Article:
Although I don't do PJ work anymore, I have a friend who is still in the business. They tell me that they get constant pressure now to "duplicate" some of the work they are getting as online submissions from readers, readers who are not constrained by the same rules. They are hyper sensitive to how good the "dad with cameras" have gotten, because their work is being compared to it, but they can't compete on a level playing field. At some papers, they are literally being laid of as content is bolstered more and more by the online submission.

    Not sure if this plays into the genesis of the article, but thought it might be worth mentioning.

  4. An unfortunate dust up. If I were 'seriously' modifying the image, I'd at least get rid of the tree branches in the upper-left of the image.

    It's unfortunate the amateurs get so worked up over something being 'too good,' something they might not be able to produce themselves. Rather than decry the abysmal quality...destroying far more value than this image created...of most real estate images.

  5. What a silly non-issue. The listing photographs are a visual enticement for a buyer to view the property in person. Surely no buyer would be foolish enough to purchase the home sight unseen relying entirely (or at all) on the listing photographs. False advertising might be a possible complaint if the home was purchased without being viewed AND the buyer relied on the photographs to make a decision to purchase AND the photographs substantively misrepresented the property.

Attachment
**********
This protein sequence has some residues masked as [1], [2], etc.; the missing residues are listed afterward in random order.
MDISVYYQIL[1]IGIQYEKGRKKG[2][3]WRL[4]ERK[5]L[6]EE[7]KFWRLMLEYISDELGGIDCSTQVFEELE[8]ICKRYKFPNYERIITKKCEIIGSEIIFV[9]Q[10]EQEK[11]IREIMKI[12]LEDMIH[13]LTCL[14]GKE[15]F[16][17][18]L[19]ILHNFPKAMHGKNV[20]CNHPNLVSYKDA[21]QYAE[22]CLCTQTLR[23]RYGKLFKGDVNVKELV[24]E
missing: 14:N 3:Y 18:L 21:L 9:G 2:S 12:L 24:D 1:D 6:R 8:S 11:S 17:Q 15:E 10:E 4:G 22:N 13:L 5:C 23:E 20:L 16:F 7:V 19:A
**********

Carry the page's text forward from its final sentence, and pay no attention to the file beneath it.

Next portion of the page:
6. There are two types of listing agents, documentarians and marketers. The first group focuses on accuracy, the latter on getting showings. This is not an ethical issue. Who would you hire to sell your home?

  7. +1000 on what Chris said.
    I often tell my clients that the goal of the photo is to tell a story of possibility that piques the interest of a potential buyer.
    So are they advocating bright lights in all restaurants so our dates will know that we aren't as charming as the candlelight might make us seem?